Kingsley Holgate’s Transcontinental expedition reaches halfway point

Kingsley Holgate’s expedition makes progress despite numerous challenges

Reuben Van Niekerk
Land Rover Defender
Kingsley Holgate

Just seven months after leaving Cape Agulhas, the Kingsley Holgate Defender Transcontinental Expedition has reached its geographic halfway point in Alexandria, Egypt. By doing so the team became the first exploration team in 30 years to cross the African continent from south to north through Sudan.

Using three Land Rover Defenders, the expedition plans to cross through 30 countries on its route from the southern tip of the African continents to the northern most point of Europe at Nordkapp in Norway’s Arctic Circle and then onwards to Anglesey in Wales.

To date the six-member team has had to deal with mountains of paperwork required for overland travel in Africa, rising fuel prices and the costs and logistics surrounding COVID-19 and PCR tests at every border crossing as well as life threatening situations and extreme hardships on their journey from South Africa to Egypt. For example, four members became extremely ill with malaria in East Africa as the route through that area coincided with heavy rains and flooding in malaria rampant areas.

The expedition’s route through Bayuda and the Nubian Deserts of northern Sudan saw the crew experience daytime temperatures in excess of 50 degrees necessitating the rationing of water and fuel in order to reach Wadi Halfa on the Egyptian border, before continuing onto Cairo and ultimately making their way to Alexandria on the Mediterranean coast.

Despite all these challenges, the expedition has remained true to its geographic objectives, including following the White Nile on its 6 650km journey from Lake Victoria to the confluence of the White and Blue Niles at Omdurman in Sudan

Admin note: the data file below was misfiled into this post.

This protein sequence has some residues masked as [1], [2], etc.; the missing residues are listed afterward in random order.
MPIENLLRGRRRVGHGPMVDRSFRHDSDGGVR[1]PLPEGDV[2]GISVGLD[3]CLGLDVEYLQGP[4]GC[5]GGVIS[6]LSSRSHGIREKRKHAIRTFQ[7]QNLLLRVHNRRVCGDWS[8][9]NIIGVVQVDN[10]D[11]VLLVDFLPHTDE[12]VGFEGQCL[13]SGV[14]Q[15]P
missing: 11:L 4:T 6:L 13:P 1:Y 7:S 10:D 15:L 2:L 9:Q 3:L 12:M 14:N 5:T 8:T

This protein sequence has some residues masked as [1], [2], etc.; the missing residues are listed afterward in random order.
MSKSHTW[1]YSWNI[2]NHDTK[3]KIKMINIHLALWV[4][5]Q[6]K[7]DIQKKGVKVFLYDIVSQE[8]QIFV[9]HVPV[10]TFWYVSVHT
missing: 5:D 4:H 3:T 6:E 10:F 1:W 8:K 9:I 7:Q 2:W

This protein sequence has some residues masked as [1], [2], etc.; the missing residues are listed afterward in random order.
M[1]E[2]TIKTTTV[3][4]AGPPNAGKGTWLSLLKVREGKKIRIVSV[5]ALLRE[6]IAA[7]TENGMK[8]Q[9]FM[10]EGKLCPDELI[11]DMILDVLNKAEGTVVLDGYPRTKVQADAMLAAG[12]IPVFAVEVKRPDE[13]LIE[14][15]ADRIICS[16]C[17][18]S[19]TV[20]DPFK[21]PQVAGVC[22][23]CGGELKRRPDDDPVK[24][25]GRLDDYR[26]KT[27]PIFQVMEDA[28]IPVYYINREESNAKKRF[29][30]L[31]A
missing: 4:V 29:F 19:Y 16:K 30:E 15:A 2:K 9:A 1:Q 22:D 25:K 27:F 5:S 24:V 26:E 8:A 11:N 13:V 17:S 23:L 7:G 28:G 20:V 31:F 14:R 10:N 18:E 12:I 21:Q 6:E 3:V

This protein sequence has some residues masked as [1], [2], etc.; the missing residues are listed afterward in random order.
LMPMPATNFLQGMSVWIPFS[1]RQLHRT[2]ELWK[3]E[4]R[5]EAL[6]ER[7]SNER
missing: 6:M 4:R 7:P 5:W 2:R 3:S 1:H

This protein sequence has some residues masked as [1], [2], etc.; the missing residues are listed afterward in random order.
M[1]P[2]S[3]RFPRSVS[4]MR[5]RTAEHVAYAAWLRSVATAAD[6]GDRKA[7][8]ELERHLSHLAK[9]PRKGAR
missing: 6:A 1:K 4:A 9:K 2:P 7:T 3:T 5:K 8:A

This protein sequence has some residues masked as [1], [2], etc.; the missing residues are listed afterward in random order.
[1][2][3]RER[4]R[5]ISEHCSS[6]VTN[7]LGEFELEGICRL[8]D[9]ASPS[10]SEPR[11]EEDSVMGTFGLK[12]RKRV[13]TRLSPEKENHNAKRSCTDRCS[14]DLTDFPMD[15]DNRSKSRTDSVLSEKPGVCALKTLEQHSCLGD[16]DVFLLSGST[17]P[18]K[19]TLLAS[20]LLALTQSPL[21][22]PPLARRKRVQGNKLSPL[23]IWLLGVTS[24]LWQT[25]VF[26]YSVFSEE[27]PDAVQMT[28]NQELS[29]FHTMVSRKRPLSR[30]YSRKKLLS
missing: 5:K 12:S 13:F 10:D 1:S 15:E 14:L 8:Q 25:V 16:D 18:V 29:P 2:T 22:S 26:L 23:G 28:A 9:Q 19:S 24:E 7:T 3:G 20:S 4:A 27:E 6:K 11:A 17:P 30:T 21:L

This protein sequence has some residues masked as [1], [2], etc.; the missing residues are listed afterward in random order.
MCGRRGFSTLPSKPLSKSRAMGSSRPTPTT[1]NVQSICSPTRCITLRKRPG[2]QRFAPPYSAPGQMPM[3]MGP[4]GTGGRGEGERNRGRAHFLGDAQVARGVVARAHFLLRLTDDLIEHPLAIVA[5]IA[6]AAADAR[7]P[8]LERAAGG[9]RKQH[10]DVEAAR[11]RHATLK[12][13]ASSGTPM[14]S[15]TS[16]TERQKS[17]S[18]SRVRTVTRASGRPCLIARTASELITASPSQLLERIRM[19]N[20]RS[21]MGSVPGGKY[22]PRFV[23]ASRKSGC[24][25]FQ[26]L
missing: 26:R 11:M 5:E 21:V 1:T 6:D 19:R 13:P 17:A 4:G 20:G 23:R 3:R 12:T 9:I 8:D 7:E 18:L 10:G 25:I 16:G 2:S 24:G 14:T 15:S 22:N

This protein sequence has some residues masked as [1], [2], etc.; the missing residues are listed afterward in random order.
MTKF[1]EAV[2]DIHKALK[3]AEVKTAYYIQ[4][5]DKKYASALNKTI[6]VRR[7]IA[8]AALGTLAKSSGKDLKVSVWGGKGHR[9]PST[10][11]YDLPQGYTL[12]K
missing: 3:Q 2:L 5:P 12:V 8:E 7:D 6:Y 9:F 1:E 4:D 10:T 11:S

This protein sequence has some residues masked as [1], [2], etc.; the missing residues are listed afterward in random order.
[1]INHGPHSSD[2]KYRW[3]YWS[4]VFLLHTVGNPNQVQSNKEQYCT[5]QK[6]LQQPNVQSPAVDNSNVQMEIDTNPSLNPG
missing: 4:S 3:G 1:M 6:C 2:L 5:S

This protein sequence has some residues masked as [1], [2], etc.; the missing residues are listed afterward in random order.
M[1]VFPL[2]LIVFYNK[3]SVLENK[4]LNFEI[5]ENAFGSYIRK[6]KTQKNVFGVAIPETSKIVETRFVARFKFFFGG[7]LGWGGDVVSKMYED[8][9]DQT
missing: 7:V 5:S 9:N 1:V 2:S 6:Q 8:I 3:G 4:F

The expedition teams are relying on three new Land Rover Defender vehicles in the first long-distance, real-life test of the latest incarnation of this automotive icon.

Before leaving South Africa the expedition provided two million meals of nutritional support and early childhood development teaching materials to children at 130 rural crèches. In Mozambique, Malawi, Tanzania, Uganda and South Sudan, the expedition worked with long-term partners Goodbye Malaria by providing education material and tens of thousands of high-quality Vestergaard malaria nets. Throughout the expedition’s seven-month journey, the team has provided eye-tests and distributed thousands of pairs of reading glasses as part of Mashozi’s Rite to Sight programme.

The three Defenders will now be shipped across the Mediterranean to Greece ahead of the commencement of the second leg of the expedition through Eastern Europe.

The on going situation in Ukraine has however forced the expedition to rethink their journeys as they were planning to visit both Ukraine and Russia as part of their journey, fortunately there are still many equally fascinating Eastern European countries to experience.

The team remains focussed on reaching Nordkapp and completing the first Hot Cape to Cold Cape journey in recent years before making their way to the Isle of Anglesey in Wales, where the first Land Rover design was sketched in the sand by engineer Maurice Wilks in 1947.